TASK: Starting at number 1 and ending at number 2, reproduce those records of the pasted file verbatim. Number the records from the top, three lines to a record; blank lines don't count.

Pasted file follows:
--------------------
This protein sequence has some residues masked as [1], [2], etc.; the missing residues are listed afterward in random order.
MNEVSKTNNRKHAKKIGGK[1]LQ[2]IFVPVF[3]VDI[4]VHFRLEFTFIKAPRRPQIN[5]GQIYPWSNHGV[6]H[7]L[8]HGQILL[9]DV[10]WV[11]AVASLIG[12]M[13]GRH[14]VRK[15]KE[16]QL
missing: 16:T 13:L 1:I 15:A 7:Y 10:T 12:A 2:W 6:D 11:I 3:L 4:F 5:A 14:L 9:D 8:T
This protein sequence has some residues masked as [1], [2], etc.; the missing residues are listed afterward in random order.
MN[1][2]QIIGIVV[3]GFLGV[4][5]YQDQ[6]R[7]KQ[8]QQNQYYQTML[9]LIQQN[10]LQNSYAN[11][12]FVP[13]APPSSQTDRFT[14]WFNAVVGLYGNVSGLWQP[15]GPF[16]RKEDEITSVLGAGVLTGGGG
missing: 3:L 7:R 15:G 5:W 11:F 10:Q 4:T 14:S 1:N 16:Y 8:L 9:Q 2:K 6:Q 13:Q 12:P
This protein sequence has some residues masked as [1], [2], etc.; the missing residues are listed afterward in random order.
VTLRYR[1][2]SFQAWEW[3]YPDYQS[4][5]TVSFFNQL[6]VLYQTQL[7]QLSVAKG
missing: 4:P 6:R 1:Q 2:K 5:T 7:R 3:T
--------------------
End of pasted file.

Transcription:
This protein sequence has some residues masked as [1], [2], etc.; the missing residues are listed afterward in random order.
MNEVSKTNNRKHAKKIGGK[1]LQ[2]IFVPVF[3]VDI[4]VHFRLEFTFIKAPRRPQIN[5]GQIYPWSNHGV[6]H[7]L[8]HGQILL[9]DV[10]WV[11]AVASLIG[12]M[13]GRH[14]VRK[15]KE[16]QL
missing: 16:T 13:L 1:I 15:A 7:Y 10:T 12:A 2:W 6:D 11:I 3:L 4:F 5:A 14:L 9:D 8:T
This protein sequence has some residues masked as [1], [2], etc.; the missing residues are listed afterward in random order.
MN[1][2]QIIGIVV[3]GFLGV[4][5]YQDQ[6]R[7]KQ[8]QQNQYYQTML[9]LIQQN[10]LQNSYAN[11][12]FVP[13]APPSSQTDRFT[14]WFNAVVGLYGNVSGLWQP[15]GPF[16]RKEDEITSVLGAGVLTGGGG
missing: 3:L 7:R 15:G 5:W 11:F 10:Q 4:T 14:S 1:N 16:Y 8:L 9:Q 2:K 6:Q 13:Q 12:P